An Open Letter to Taika Waititi.

Tēnā koe Taika, I hear you’ve written the screenplay for Disney’s new film about the voyaging traditions of our tipuna, through the narrative of a young woman named Moana, and her adventures alongside our Atua, Maui. Naturally, you’ll understand, given the many, many ways in which our stories have been misrepresented in the past and how these misrepresentations have been used to justify the removal of our children from their communities, the denial and degradation of our language, the profiling of our culture as romantic savagery, or of our women as exotic and/or promiscuous, of our men as primitive, lazy and barbaric, the theft of our land, and in general, to legitimise the warfare against our people and ways – that there might be a little bit of concern about the placing of our stories in the hands of others to tell.

So do we have anything to worry about? Well let’s have a brief glance at Disney’s track record with storytelling…

I’m going to start with Pocahontas. Who wouldn’t. Particularly pertinent, Taika, given your public spanking of Trelise Cooper for her culturally inappropriate use of First Nation headdresses on the runway:

Was it the 70s that Disney was portraying Pocahontas as the hypersexualised Hollywood babe with the playmate face, tight buckskins and Caucasian-ised hourglass figure that gets saved by the white knight (twice), was it the 70s when they were portraying First Nations historical and spiritual characters in ways that diminished and trivialised the culture and their historical significance and strength? Err… nah it was 1995. But hey, water under the bridge, right? I mean it’s not like we’re still suffering the consequences of Disney’s global mass-communication machine and their rampant production line of western-centred social narratives.

Except they continue to roll out, and profit from, the same culturally inappropriate merchandise. Except for the countless times I have worn my own hair in braids, and, as a Māori woman (or girl), I’d get told “Oh you look so Pocahontas” or even called “Poke-a-ho”. Except for the annual Halloween roll out of the “Pocahottie” outfit and the continued media throwbacks to that stereotype. What’s the other culturally inappropriate outfit we see at this time? Oh yes… the war bonnet. But you hate that kind of cultural appropriation, right, Taika?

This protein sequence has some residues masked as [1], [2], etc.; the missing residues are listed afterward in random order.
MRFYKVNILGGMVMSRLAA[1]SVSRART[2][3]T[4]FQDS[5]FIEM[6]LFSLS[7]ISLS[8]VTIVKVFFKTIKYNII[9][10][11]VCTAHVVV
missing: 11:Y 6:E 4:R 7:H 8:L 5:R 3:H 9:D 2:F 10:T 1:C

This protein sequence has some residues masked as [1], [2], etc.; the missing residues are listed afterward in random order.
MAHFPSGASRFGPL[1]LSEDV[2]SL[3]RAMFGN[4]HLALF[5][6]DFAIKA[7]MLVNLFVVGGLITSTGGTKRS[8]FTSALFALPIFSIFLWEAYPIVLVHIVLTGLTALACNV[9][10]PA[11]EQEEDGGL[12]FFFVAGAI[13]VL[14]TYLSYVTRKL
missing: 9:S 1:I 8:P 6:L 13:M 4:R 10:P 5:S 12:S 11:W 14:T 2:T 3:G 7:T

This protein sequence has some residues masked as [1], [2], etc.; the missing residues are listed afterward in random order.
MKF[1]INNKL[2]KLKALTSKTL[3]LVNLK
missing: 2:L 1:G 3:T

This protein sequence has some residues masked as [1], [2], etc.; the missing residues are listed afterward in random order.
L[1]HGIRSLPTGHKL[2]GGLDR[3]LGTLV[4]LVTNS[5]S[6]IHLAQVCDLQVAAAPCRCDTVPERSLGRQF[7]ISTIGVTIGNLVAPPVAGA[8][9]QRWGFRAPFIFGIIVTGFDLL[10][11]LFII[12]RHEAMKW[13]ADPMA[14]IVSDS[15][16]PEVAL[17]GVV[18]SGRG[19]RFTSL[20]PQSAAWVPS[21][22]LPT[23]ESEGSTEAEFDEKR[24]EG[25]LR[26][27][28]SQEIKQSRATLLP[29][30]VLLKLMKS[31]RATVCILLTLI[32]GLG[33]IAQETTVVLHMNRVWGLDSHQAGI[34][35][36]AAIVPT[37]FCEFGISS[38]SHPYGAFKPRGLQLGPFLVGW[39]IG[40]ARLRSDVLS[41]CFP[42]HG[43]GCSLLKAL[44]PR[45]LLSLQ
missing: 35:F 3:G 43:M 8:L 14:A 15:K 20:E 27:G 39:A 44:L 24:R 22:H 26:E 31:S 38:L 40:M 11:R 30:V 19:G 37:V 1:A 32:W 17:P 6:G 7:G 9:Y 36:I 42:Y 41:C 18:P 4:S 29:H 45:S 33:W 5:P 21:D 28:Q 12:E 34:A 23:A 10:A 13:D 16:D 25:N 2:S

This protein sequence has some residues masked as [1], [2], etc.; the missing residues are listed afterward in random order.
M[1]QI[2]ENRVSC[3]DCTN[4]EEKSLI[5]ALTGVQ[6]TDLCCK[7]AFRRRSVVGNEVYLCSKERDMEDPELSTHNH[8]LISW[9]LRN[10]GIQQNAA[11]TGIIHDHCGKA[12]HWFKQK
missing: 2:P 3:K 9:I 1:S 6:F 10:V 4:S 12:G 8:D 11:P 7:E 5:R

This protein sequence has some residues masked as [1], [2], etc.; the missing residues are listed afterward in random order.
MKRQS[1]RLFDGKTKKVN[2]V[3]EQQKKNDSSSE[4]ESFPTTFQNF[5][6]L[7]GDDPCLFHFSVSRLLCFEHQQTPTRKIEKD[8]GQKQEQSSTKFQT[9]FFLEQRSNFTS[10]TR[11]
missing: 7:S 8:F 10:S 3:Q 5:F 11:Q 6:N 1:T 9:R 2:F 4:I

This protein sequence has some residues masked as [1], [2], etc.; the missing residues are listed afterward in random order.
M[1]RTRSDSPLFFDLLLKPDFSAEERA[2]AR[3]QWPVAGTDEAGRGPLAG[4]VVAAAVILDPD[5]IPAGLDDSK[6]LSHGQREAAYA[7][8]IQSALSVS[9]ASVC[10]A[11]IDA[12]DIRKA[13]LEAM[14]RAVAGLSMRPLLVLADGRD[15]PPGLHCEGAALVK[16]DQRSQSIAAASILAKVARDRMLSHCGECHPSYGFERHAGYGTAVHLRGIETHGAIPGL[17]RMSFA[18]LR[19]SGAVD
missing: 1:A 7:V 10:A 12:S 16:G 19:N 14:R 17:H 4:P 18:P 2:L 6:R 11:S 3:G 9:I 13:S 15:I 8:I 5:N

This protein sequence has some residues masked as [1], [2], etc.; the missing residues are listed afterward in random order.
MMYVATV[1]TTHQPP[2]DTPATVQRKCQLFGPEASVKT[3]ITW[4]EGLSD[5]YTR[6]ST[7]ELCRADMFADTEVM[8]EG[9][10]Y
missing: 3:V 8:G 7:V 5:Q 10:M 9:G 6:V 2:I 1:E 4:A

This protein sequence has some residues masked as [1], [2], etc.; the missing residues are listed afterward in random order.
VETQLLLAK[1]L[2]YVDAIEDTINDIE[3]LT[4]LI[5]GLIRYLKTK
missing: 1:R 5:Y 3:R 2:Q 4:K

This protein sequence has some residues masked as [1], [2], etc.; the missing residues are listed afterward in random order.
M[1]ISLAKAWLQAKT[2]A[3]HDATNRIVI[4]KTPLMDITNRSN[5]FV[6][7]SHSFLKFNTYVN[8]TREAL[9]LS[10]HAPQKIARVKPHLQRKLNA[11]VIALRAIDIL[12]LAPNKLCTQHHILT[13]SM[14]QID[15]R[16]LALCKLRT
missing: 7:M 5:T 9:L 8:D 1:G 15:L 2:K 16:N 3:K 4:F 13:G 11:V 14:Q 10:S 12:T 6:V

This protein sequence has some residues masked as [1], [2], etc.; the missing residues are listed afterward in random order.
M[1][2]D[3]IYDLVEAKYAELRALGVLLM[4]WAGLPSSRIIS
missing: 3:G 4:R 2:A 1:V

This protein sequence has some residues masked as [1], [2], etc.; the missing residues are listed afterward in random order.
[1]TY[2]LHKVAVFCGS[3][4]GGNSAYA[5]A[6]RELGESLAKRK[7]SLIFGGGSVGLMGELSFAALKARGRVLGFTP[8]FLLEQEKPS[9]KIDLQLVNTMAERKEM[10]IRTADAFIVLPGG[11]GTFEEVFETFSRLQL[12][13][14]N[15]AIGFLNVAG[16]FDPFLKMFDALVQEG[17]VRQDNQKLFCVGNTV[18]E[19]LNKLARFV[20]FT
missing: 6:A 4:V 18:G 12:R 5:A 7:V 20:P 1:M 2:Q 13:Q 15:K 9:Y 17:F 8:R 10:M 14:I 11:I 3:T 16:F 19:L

Guess what:
pocahontas

But ok, that was a different crew. Let’s check out Aladdin – similar time (early 90s). That’s the crew that will be working on Moana, so how’d they treat Arab culture in Aladdin? Oh – yeah – hyper sexualised women, Princesses dressed in slave attire (because harem chicks are hot, doncha know?), highly criticized racist undertones, culturally inept references to Allah, and responsible for a multi-billion dollar merchandise market that continues to this day to profit from the perpetuation of cliché, culturally inappropriate stereotypes. (and again, more Jasmine-hottie costumes).

Not looking good huh. So how about Disney’s last sojourn into Te Moananui a Kiwa? Lilo and Stitch (2002) – purporting to support culturally centered notions of “ohana”, and apparently, displaying their cultural sensitivity by using more appropriate and culturally respectful bodyforms.


Yeah… still didn’t do so great – in fact heavily criticised in indigenous reviews for it’s uneven storyline, misinformed cultural tropes, and resplendent with racist, patronizing, and colonial undertones. Not so surprising, and in fact it’s to be expected when asking too much of an inherently racist money-making machine.